Yoga

Closed eyes meditating, my butt sitting on a yoga mat, the one I bought at Whole Foods, the one that my hands slip on when I sweat, which is usually. Class hasn’t started yet, but I can sense them, surrounding me, their mats slapping the floor, stretching in their Lululemon pants, the women. I don’t have to open my eyes to know they are there, flexible, strong, relaxed, focused. A few minutes later the teacher welcomes us, thank you for being here, for being present to yourself. I open my eyes, take a quick look around, sometimes see another me, a guy with hairy legs, but not this time. Ladies, what would you like to work on today? Ellen asks, then makes eye contact with me. Daniel, something you’d like to work on? She says with a smile. I’ve been at it for more than a year; Vinyasa, Flow, Kundalini, Restorative, each class an inner and outer adventure, a 75 minute voyage, breathing into tendons, muscles, discovering hidden recesses of my body’s stress. I make no suggestions for Ellen, soon find myself on my back, legs far apart, like I’m giving birth to twins. Downward Dog, Warrior 2, Plank, Happy Baby, Pigeon, names that sound like video games, my contorted limbs pressing into earth and air. Eyes stay closed, but occasionally I peek, we look like kids playing a sophisticated version of Simon Says. Minutes pass, life loosening its hold, I forget where I am. Shavasana, corpse pose, Ellen’s tranquil voice offers us simulated death, an ending. I hear sighs, relief, rest fills the space. My mind wanders off to the future, wonders how it will be with me, those final breaths, then namaste.

Trampoline

In the air I’m a kid, split second floating, suspended, before gravity tugs me back to the coiled elastic mat. Legs, torso, shoulders, body of pounds, my weight denting the flexible floor. Calve muscles support the landing, trembling energy moving like a feeble pogo stick. Is that all you’re gonna do, just sit there jumping up and down? My daughter asks. As if I have a choice, as if I could leap spontaneously, do a flip or twist. I smile watching her limbs lunging carefree, that song Riptide playing in the background, the one we both like. This is all I can do, but I won’t stop. I say like the middle-aged man that I am. Do a trick, come on, she cajoles. Deliberate, I push harder, hop higher, watch this, touch my toes in mid air. That’s your best? She laughs. I just grin, glad that I’ve fooled her, glad that she thinks there’s more in the tank.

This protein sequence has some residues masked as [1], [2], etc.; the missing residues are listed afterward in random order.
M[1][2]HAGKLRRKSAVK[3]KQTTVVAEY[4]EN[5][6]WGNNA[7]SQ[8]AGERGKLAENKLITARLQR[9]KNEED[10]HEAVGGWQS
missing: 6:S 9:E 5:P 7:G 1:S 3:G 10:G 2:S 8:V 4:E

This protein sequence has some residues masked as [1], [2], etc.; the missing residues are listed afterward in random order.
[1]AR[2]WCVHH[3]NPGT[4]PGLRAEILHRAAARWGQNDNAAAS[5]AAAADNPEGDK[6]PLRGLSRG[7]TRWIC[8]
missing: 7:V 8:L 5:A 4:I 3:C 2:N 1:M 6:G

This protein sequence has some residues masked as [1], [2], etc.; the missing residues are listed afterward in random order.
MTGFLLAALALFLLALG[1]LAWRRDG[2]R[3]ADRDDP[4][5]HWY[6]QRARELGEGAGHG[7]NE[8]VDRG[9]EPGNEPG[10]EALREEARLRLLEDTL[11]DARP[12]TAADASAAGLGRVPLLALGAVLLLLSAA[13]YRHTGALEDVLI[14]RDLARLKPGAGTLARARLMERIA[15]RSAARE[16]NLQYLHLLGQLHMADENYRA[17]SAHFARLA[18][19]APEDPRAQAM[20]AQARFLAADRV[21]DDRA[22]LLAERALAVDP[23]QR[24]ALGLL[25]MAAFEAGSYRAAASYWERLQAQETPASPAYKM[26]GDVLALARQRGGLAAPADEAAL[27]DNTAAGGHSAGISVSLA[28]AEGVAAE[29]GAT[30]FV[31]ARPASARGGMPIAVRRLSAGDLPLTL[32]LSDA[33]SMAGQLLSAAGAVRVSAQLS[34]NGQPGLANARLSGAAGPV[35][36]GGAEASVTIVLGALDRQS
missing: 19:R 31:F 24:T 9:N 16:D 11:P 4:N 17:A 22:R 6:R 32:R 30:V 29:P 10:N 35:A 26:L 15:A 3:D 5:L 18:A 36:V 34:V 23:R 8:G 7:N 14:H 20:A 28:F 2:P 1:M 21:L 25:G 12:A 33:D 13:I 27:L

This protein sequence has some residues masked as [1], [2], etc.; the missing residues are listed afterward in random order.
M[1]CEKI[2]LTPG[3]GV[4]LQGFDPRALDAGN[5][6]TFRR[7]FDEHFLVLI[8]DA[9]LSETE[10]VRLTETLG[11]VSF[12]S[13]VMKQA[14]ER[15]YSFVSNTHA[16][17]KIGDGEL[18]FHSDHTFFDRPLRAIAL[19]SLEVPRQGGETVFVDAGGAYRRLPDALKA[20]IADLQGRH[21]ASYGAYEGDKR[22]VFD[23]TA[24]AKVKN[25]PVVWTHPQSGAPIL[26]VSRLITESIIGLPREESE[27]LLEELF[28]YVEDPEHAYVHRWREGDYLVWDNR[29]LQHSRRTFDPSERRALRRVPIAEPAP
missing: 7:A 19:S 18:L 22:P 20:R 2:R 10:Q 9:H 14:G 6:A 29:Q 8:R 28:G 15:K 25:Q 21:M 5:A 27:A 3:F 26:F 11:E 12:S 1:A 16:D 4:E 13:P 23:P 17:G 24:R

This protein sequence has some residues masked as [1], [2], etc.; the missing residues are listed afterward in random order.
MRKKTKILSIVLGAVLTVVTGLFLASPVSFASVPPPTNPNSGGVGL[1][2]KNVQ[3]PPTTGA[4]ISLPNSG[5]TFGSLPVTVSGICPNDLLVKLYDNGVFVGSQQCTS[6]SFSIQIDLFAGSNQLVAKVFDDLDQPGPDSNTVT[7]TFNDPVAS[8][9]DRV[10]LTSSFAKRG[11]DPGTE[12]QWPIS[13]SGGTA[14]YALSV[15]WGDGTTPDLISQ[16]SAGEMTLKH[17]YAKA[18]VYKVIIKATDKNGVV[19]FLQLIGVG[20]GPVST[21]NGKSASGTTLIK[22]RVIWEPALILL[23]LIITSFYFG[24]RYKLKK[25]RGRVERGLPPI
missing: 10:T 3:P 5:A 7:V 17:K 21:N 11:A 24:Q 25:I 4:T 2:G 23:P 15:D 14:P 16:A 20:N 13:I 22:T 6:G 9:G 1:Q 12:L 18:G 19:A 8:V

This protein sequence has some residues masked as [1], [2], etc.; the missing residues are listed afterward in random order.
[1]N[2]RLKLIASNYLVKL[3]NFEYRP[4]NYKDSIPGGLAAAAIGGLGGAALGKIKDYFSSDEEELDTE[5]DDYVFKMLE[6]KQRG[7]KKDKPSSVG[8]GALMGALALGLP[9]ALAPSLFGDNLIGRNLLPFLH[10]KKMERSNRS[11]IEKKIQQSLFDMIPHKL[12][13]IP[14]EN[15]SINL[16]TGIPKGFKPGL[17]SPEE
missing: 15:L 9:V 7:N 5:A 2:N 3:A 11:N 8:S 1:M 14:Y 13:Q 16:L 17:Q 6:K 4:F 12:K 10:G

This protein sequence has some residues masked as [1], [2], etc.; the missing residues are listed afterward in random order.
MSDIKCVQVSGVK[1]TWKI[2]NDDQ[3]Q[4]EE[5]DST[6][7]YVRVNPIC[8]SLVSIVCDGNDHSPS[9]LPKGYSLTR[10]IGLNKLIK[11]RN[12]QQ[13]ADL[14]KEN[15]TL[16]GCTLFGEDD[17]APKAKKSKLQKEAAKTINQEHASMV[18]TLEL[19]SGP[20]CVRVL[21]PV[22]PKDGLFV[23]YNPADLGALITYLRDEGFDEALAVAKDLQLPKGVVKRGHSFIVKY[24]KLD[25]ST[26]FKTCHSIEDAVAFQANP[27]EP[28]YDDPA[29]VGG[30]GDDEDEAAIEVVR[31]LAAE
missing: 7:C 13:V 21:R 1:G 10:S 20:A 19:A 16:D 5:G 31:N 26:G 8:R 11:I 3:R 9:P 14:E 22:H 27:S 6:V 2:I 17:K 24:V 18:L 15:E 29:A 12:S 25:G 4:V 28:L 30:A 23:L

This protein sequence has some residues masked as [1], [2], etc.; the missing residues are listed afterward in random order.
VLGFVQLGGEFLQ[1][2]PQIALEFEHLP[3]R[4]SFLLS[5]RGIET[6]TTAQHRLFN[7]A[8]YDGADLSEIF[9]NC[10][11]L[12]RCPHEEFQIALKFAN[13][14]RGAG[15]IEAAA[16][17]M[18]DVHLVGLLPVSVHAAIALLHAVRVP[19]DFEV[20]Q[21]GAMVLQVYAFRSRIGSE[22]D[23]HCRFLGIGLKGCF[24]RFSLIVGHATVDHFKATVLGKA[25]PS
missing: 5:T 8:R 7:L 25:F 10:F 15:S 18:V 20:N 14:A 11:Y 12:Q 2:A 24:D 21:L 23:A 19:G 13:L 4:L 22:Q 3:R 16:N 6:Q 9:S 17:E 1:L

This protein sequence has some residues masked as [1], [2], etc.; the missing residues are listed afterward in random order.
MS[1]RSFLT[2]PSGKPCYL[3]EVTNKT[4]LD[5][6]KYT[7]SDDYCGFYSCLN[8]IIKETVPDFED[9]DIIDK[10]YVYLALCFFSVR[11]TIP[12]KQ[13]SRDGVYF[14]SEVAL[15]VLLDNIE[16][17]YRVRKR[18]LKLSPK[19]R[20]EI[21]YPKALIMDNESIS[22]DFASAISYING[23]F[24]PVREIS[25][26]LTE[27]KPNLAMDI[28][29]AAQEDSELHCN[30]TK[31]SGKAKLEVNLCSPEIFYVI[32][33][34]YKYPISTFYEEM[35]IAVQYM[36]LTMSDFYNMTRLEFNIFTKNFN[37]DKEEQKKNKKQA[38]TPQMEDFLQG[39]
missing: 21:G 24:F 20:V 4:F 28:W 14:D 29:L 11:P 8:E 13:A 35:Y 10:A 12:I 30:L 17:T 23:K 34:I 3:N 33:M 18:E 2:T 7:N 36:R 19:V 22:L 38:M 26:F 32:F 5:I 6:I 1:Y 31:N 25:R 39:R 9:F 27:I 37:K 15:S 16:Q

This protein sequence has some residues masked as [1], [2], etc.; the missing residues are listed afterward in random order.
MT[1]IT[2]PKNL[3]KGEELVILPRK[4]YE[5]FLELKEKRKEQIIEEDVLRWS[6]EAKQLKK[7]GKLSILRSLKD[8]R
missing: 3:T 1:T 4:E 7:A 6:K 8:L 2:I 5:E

Noe Valley, San Francisco

Once the Irish, the Germans, the workers pressed together, clustered little Victorians, where they were born, lived, then died. Now babies in strollers, babies pressed against mom, against dad, toddlers wobbling, wide blocks of deconstructed, reconstructed, houses, pasted photos, smiling women and men, realtors, listing, listed, selling, sold. White buses, elevated people, wearing laptops like blankets, heading south to touch more technology. Hilly hills, wisps of fog, oceanic clouds, permanent winter like they say Twain said. Past and present commingle in gusts of wind, September summers, sometimes rain and rainbows.

Gray Hair

I actually want the time to show, let the world know that I’m that much closer to the abyss. Aged ringlets at the borders with brown, blonde before that, when hair was just hair. Above my ears a battleground, the grays sending sentinels, accumulating knowledge for the next attack. I stop and stare like Rembrandt with a ballpoint pen, pluck rogue whites from eyebrows where they grow as if I were a 19th century senator. Better than bald, some say, distinguished, the old compliment the old. Rejoice, rejoice, we have no choice, my favorite Crosby, Stills, Nash and Young line. Oh but we do, ointments to push back nature, like pioneers clearcutting ancient redwoods. I look in the mirror again, as if it matters, as if I will be here forever, in wonder over the me I see. This face, this head, these gray hairs, human dust clinging to a self making meaning out of molecules.

She’s Twelve

I turned twelve once
the party was chaotic
all boys tackling boys
football on the lawn

she is totally different
sitting by the pool